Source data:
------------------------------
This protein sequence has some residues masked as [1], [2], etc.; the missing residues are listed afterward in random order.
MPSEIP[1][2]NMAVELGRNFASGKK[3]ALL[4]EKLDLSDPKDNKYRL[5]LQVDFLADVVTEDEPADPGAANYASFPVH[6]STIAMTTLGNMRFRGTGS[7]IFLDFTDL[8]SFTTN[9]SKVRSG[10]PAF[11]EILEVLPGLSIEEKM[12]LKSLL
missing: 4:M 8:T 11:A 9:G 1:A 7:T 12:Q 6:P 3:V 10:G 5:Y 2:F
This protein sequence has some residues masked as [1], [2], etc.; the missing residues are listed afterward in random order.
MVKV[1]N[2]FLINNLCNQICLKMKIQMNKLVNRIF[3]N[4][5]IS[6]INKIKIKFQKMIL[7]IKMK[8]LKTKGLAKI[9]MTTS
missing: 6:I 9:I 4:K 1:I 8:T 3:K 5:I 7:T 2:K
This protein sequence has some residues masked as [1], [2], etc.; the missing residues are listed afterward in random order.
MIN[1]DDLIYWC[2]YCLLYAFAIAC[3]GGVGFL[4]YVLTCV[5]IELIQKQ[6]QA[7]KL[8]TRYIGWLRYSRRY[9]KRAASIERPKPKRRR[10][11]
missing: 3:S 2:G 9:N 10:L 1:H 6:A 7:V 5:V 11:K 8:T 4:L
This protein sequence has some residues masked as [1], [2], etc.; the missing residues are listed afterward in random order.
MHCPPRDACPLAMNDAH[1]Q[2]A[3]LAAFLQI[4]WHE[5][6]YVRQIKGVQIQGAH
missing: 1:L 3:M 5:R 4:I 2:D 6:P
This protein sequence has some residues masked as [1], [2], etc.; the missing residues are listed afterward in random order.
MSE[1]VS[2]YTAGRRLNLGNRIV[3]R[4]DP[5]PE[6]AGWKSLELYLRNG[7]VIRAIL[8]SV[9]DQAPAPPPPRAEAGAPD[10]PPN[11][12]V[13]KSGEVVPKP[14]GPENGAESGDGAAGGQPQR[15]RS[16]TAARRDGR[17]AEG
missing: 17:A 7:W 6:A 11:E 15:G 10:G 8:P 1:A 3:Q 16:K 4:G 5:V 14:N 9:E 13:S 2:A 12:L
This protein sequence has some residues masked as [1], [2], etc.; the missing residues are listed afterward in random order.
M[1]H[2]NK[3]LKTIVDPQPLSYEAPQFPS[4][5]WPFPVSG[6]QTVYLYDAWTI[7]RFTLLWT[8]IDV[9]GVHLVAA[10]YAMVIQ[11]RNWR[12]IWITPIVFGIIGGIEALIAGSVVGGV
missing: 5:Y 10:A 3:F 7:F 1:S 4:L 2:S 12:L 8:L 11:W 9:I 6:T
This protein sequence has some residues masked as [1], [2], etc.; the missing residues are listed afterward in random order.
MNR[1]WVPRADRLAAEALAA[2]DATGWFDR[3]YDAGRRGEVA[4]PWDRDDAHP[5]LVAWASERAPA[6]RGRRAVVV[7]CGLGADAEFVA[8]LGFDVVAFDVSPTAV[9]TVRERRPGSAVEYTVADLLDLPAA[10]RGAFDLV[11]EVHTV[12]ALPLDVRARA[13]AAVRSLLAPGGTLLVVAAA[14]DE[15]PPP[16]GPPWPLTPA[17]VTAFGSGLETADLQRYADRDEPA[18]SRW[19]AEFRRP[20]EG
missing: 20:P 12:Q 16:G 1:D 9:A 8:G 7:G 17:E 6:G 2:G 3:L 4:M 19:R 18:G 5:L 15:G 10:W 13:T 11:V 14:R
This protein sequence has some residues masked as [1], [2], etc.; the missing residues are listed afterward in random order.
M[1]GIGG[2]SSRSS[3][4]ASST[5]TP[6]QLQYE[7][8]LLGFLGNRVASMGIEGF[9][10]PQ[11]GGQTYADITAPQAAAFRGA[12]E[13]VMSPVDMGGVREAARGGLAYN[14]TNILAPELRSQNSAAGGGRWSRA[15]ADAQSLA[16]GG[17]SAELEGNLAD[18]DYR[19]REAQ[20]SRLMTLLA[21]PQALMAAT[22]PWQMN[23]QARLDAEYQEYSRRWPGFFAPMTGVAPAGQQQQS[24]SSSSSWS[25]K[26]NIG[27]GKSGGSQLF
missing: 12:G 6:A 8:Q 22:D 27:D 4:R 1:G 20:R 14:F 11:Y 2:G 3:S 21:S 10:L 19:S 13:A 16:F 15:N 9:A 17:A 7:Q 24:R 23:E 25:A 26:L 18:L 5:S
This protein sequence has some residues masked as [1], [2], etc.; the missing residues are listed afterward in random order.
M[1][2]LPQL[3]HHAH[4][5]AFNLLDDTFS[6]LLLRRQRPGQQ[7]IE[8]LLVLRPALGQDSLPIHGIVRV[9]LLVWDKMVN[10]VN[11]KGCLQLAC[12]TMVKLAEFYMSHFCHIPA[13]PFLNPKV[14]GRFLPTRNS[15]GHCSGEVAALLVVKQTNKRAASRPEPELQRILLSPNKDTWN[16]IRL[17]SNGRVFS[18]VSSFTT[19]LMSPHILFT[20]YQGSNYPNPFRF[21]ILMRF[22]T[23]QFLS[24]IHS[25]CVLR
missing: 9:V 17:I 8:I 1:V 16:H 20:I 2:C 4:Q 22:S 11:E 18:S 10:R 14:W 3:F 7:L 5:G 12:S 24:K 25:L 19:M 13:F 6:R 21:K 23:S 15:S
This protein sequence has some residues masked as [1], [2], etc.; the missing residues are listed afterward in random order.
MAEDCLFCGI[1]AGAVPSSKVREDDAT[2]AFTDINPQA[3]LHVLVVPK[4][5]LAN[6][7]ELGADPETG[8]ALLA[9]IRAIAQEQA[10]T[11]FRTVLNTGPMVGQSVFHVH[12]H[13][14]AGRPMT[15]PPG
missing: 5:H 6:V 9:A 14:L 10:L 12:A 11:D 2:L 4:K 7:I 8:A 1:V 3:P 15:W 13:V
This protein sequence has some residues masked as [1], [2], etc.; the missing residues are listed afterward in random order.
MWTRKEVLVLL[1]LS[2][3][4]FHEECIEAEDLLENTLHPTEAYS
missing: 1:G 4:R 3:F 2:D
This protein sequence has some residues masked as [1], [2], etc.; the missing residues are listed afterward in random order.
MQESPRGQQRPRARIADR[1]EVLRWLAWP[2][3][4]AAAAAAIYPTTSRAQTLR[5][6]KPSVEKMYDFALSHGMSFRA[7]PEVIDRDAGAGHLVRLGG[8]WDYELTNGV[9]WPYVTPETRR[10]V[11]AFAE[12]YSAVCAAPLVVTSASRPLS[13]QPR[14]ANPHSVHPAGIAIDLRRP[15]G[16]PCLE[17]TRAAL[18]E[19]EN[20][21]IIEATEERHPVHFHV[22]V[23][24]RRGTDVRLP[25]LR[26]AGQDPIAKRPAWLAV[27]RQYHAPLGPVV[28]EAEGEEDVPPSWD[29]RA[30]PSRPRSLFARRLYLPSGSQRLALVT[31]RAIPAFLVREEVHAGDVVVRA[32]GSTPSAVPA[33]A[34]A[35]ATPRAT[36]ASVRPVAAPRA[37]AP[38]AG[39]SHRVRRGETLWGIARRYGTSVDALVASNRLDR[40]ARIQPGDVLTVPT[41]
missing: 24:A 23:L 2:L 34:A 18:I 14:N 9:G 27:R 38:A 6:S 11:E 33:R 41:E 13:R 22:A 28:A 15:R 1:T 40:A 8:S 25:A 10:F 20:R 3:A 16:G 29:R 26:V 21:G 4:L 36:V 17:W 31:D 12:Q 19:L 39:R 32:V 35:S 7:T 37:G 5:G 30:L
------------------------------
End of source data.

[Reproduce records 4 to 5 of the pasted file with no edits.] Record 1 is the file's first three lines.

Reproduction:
This protein sequence has some residues masked as [1], [2], etc.; the missing residues are listed afterward in random order.
MHCPPRDACPLAMNDAH[1]Q[2]A[3]LAAFLQI[4]WHE[5][6]YVRQIKGVQIQGAH
missing: 1:L 3:M 5:R 4:I 2:D 6:P
This protein sequence has some residues masked as [1], [2], etc.; the missing residues are listed afterward in random order.
MSE[1]VS[2]YTAGRRLNLGNRIV[3]R[4]DP[5]PE[6]AGWKSLELYLRNG[7]VIRAIL[8]SV[9]DQAPAPPPPRAEAGAPD[10]PPN[11][12]V[13]KSGEVVPKP[14]GPENGAESGDGAAGGQPQR[15]RS[16]TAARRDGR[17]AEG
missing: 17:A 7:W 6:A 11:E 15:G 10:G 8:P 1:A 3:Q 16:K 4:G 5:V 14:N 9:E 13:S 2:A 12:L